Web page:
Into darkness

At the edge of science.
Anike Kirsten is a South African writer of science fiction and sometimes other genres. Her work has been published or is forthcoming in 600 Second Saga and Illumen.

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Artistic image of a human in a space suit

Illustration by Jacey

Siya peered over her shoulder at the micro black hole that floated ready to swallow her. Its void cut a circle in the cerulean Zimbabwe sky. She gripped the rope in her hands and adjusted the harness fastened to the bridge. Leaves rustled as a gust of wind surged from below. Her blue radiation suit fluttered. The hole’s secrets would be revealed, one way or another.

For the most part, it shouldn’t exist within the laws of physics, yet here it hovered in front of Victoria Falls. Her and Busi’s creation, and their greatest achievement after years of research. According to the calculations, the gravitation was too weak to bend space-time enough to cause any physical damage. Busi assured her it was safe. Her maths had better be correct.

“Ready?” Busi leant on the railing beside her.

Siya nodded. “Now or never.” Her heart pounded against her chest and she could feel the pulse in her neck. She turned to face the black hole and, with a deep breath, let go.

Busi stayed behind to record the measurements. They needed the data to figure out what exactly was inside a black hole. Or near enough of one. The knowledge no one else had. It was either her or Busi who had to go in. Much too risky to bring anyone else into the loop.

Siya had drawn the short straw.

She scanned the void enveloping her. There seemed no end to the black. Siya’s gloved fingers stretched and warped. The rope from the harness drifted above, like gravity didn’t exist. Was she still falling, or floating?

The watch Busi had given her for Christmas vibrated. Forty-five minutes remaining before her oxygen depleted.

She stared at the small screen on the watch that warped with her wrist like a Dalí painting. Radiation levels were non-existent. Was that possible? She stretched out a waving arm and an invisible surface blocked her from feeling farther. She slid her gloved hand across it — smooth and domed.

The watch vibrated again. Thirty minutes left.

Curling her legs to her chest, Siya pressed her feet against the surface then stood upright. The small amount of light that survived the weak gravitation illuminated a figure below. Siya bent down and found a gap in the invisible surface. She slipped through it. A cut rope floated around the figure ahead as they drifted, motionless, their arm stretched out as though reaching for her.

Her watch vibrated. Twenty minutes. Still no radiation.

“Hello?” Keeping close to the invisible barrier, Siya manoeuvred towards the person. How did anyone get in here? Was this a hallucination? “I’m coming, just hang on.” With a kick, she pushed off the smooth surface and floated down. The distance between them seemed to grow.

“Take my hand.” No reaction. No movement. “Can’t you hear me?” Of course they couldn’t. Still, it felt wrong not to call out.

The air in her suit grew stuffy and she struggled to breathe.

Siya grabbed their rope and pulled the person closer. They still didn’t move. A fog hid their face inside the helmet of the blue suit. She shook their shoulders. No response. Siya felt in the dark for another surface. Nothing. She tugged the rope attached to her harness — no resistance — and looked back.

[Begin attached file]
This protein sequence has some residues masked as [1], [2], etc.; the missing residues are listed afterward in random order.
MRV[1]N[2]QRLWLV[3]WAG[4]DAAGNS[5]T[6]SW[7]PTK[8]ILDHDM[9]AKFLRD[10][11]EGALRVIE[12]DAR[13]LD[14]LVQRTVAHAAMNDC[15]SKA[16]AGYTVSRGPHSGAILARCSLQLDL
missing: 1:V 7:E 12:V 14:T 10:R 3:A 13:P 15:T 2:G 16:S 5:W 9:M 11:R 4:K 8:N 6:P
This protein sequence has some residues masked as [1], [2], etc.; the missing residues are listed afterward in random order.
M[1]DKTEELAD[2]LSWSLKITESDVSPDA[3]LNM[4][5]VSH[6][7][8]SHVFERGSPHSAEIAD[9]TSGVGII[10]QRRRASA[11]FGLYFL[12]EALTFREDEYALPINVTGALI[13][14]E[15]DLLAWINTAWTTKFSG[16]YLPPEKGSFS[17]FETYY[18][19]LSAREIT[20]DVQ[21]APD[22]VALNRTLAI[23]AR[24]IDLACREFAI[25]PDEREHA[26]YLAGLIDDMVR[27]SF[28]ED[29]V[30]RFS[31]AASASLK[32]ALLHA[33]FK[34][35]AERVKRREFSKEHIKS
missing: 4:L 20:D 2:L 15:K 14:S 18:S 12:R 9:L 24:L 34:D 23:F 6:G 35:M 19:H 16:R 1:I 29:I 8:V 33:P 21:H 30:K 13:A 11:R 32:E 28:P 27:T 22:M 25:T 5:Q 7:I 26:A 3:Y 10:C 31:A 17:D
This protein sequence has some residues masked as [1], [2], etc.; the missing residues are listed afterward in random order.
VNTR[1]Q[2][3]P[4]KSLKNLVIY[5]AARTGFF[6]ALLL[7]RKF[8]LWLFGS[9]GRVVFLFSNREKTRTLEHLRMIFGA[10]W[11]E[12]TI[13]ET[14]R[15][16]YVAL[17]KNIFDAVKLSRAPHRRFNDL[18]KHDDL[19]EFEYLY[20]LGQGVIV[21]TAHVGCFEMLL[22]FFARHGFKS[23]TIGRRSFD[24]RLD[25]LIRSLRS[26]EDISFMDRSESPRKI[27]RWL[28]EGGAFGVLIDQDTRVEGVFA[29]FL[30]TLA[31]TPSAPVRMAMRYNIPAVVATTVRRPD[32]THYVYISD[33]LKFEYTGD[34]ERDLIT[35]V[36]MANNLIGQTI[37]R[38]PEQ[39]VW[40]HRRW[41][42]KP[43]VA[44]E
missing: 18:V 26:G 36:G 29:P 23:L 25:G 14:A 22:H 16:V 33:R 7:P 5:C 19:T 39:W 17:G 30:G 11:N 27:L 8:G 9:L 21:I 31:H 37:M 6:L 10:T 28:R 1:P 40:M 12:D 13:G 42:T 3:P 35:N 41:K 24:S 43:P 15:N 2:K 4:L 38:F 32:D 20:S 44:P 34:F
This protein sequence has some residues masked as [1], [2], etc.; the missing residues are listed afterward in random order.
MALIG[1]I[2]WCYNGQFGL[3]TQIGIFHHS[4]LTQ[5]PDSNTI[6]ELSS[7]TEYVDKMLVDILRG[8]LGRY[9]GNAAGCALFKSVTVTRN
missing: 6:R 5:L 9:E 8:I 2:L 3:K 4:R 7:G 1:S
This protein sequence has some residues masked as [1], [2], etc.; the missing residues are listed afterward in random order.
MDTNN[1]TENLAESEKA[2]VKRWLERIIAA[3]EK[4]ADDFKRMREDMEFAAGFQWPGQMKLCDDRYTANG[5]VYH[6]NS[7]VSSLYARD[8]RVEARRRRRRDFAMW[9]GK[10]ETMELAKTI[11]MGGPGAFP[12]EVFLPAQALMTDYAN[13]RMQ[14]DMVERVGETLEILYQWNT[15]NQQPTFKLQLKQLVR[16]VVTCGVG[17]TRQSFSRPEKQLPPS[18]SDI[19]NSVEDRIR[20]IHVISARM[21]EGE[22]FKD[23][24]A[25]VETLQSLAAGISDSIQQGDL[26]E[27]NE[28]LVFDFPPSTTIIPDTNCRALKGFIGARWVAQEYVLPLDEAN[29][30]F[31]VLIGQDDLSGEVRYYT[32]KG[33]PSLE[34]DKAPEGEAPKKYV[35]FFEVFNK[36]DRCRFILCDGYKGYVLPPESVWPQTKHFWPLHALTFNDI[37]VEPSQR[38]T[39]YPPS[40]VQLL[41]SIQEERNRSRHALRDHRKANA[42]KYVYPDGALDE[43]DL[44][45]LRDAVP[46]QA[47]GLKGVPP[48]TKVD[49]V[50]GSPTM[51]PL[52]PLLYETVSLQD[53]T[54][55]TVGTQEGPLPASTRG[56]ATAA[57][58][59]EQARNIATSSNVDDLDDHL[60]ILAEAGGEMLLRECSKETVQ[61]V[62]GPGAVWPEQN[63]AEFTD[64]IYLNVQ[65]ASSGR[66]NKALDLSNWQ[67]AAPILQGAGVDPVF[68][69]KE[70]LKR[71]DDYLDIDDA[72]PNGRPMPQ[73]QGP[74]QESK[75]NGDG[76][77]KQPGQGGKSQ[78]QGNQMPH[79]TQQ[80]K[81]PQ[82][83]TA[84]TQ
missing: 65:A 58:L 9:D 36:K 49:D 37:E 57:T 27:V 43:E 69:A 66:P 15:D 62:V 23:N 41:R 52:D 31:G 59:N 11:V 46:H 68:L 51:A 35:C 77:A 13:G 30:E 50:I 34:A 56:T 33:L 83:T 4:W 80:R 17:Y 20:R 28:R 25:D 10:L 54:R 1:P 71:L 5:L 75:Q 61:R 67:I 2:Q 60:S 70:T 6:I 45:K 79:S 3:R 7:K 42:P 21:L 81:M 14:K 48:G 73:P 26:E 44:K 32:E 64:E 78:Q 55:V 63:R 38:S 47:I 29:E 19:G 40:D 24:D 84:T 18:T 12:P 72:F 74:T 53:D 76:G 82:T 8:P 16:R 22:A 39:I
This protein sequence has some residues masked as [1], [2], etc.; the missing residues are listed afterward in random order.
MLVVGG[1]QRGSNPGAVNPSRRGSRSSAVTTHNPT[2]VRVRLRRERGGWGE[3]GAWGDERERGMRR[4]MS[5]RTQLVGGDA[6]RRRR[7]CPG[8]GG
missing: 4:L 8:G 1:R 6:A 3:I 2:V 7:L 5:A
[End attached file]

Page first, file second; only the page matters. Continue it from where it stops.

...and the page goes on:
Cut. How had Siya not realized it before? The pieces fell together like rain in a pothole, collecting to become whole. Busi.

They should have brought in someone else to throw in here, not her. Someone who didn’t have a history with her. Bugger the risks. But why had Busi done this? She couldn’t have held a grudge all this time. Siya getting into university first wasn’t in anyone’s control.

They had made a pact always to be together, graduate together and make discoveries. But Busi wasn’t accepted for another two years after. This wasn’t like her at all. Had she never forgiven her? The black hole wasn’t the only danger.

The watch vibrated again. Five minutes. Time was up.

Above, another figure suspended in the black hole’s event horizon, descending into darkness. Their blue suit seemingly frozen. The life-line from their harness drifted — cut. Siya looked at the rope in her hand. Déjà vu.

Her watch vibrated once more. Forty-five minutes.

This couldn’t be. Unless their calculations were wrong. Could space-time have bent enough in here to affect light like this? Siya checked her oxygen level. Almost depleted. She looked at the person beside her, still unresponsive. Faint light reflected off a watch on their wrist. The same as the one Siya had. On it, the timer stalled at 30 minutes and 33 seconds.

Her breaths laboured as she tried to get closer to the new figure, still falling, floating. “Turn back before you’re too deep inside. You won’t get out — I won’t get out.” She stretched a hand above her head then, using the person’s body to kick against, launched forward. Anything to stop her past-self. Her future-self?

The heat of her breath settled on the screen of her helmet, forming a fog that blurred her vision. There was no way out. Even if she could escape the black hole, what was the point? Busi was still out there, and she had probably planned for anything.

But Siya had to try. She had to warn herself.

Get out!

With one more deep breath, she reached out as the figure ahead stood upright on an invisible surface.

Her watch vibrated — 30 minutes and 33 seconds.

Nature 570, 270 (2019)

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